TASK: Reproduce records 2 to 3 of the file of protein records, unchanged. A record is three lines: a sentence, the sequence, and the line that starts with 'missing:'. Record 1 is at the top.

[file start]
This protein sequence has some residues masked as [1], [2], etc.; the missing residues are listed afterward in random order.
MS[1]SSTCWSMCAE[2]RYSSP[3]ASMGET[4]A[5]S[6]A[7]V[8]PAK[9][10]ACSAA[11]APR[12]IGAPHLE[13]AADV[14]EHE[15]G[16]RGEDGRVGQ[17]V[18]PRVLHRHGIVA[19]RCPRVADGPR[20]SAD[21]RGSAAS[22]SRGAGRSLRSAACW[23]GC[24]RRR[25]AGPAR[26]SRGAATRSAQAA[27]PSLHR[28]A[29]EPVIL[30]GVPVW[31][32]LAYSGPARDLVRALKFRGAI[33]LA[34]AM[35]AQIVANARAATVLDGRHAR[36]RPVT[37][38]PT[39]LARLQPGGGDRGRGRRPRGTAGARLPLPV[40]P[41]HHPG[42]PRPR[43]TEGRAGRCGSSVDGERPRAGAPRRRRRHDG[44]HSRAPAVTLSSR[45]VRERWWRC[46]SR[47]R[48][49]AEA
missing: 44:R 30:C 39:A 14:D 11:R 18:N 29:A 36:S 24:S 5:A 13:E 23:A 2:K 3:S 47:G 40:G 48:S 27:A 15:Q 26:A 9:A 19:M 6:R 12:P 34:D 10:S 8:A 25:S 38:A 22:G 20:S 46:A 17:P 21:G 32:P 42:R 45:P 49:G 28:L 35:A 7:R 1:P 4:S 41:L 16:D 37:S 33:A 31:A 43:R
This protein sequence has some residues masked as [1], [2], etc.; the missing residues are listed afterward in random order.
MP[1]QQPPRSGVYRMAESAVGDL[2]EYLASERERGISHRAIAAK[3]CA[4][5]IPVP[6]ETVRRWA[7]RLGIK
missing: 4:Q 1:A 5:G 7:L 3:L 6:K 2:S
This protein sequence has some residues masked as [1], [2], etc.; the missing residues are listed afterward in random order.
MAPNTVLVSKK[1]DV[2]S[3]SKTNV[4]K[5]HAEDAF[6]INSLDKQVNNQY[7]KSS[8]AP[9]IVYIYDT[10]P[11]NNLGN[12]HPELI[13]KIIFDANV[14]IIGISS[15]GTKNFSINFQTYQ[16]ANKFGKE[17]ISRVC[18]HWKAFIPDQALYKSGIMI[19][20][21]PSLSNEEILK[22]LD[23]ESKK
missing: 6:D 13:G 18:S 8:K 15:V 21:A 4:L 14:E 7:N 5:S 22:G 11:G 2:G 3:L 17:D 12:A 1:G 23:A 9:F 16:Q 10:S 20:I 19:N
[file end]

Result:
This protein sequence has some residues masked as [1], [2], etc.; the missing residues are listed afterward in random order.
MP[1]QQPPRSGVYRMAESAVGDL[2]EYLASERERGISHRAIAAK[3]CA[4][5]IPVP[6]ETVRRWA[7]RLGIK
missing: 4:Q 1:A 5:G 7:L 3:L 6:K 2:S
This protein sequence has some residues masked as [1], [2], etc.; the missing residues are listed afterward in random order.
MAPNTVLVSKK[1]DV[2]S[3]SKTNV[4]K[5]HAEDAF[6]INSLDKQVNNQY[7]KSS[8]AP[9]IVYIYDT[10]P[11]NNLGN[12]HPELI[13]KIIFDANV[14]IIGISS[15]GTKNFSINFQTYQ[16]ANKFGKE[17]ISRVC[18]HWKAFIPDQALYKSGIMI[19][20][21]PSLSNEEILK[22]LD[23]ESKK
missing: 6:D 13:G 18:S 8:K 15:V 21:A 4:L 14:E 7:N 5:S 22:G 11:G 2:G 3:L 17:D 12:A 1:G 23:A 9:F 16:Q 10:S 20:I 19:N